Diseases that result from abnormal function of the immune system, resulting in the patient attacking their own tissues. This may result in masses appearing like tumors, or like infections. There may be erosion or thickening of the bones as a result.
The use of implanted devices to provide temporary or permanent stability to the spine, often to compensate either for instability from the patient’s condition, or from the surgery to treat the condition.
Placement of a catheter into the spinal fluid for direct delivery of medication to the spine and nerves. Medications used include narcotics for pain management, baclofen for spasticity management, local anesthetics for pain management, and others for various aspects of pain management.
A kyphosis is any curve of the spine forwards. There are parts of the spine that are normally kyphotic, including the thoracic spine and the sacrum and coccygeal region. A kyphoscoliosis is an abnormal forward curve, usually one that exceeds the normal amount of curve, making the spine more sharply curved forward, which often creates strain on the spnal cord as well as creating an abnormal position for the body, such as a “gibbous deformity” or “dowager’s hump”.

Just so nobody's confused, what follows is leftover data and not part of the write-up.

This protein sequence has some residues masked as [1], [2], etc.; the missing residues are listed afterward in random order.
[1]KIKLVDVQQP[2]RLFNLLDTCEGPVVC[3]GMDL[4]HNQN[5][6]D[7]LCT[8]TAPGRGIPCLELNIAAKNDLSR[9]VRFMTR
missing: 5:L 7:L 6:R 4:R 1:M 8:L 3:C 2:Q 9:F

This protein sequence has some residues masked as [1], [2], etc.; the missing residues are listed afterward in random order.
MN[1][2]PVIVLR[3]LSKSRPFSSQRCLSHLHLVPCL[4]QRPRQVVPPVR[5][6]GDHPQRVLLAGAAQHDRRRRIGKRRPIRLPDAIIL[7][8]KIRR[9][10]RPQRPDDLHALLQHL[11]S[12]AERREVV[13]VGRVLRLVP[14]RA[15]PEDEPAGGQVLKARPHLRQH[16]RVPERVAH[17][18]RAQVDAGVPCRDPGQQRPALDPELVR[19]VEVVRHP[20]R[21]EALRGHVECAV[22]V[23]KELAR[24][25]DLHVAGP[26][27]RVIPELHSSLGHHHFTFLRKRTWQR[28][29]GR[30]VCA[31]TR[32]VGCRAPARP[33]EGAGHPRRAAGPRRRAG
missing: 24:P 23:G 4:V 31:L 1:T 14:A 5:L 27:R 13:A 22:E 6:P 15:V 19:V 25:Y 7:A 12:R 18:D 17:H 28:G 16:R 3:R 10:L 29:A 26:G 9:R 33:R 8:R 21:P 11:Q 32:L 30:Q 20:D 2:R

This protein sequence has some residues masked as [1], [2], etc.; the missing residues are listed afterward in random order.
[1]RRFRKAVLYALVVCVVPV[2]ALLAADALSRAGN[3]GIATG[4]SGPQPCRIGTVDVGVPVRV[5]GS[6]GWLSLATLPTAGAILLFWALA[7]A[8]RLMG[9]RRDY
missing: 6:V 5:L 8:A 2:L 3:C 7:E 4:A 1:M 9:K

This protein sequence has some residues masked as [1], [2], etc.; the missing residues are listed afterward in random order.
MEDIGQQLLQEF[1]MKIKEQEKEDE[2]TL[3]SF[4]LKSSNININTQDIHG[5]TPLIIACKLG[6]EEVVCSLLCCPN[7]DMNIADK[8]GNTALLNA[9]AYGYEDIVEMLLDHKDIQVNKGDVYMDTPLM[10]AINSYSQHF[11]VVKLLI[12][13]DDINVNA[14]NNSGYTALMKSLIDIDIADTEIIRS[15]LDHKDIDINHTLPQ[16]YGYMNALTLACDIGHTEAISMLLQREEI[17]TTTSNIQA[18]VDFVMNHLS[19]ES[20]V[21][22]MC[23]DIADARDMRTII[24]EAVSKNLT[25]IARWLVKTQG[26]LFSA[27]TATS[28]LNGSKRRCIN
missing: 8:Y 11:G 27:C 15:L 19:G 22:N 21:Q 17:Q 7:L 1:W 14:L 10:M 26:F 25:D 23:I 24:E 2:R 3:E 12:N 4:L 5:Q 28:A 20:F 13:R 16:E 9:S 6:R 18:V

Laminoplasty is a less invasive and less restrictive way of decompressing the spine, predominately in the cervical spine, when there is significant spinal stenosis. It is a specialized procedure, which requires special training to perform, and is limited to a certain subset of patients (ie, not all patients can have this procedure). When appropriate, this approach can preserve most of the range of motion in the neck, as well as preserving most of the inherent anatomy but essentially double the size of the spinal canal. This typically provides many years or permanent relief from the symptoms the patient was suffering from. It is important to know that this procedure is an option for some patients who might be offered a laminectomy and fusion by a surgeon who does not know how or is not comfortable performing the laminoplasty.
The procedure consists of making two cuts on the back of the spine (the lamina), one full thickness, one partial thickness. The side with the full thickness cut is elevated, and the partial thickness cut is used as a hinge, essentially causing a “green-stick” fracture to make the hinge, but keeping the spine otherwise intact. This way the back of the spine is essentially opened like opening a door, which widens the canal without removing the bones that the muscles of the neck need to attach and maintain normal movement with.
Ligament that connects one spinal level to another that is located behind the dura and nerves, in front of and in between the lamina of one level and the next.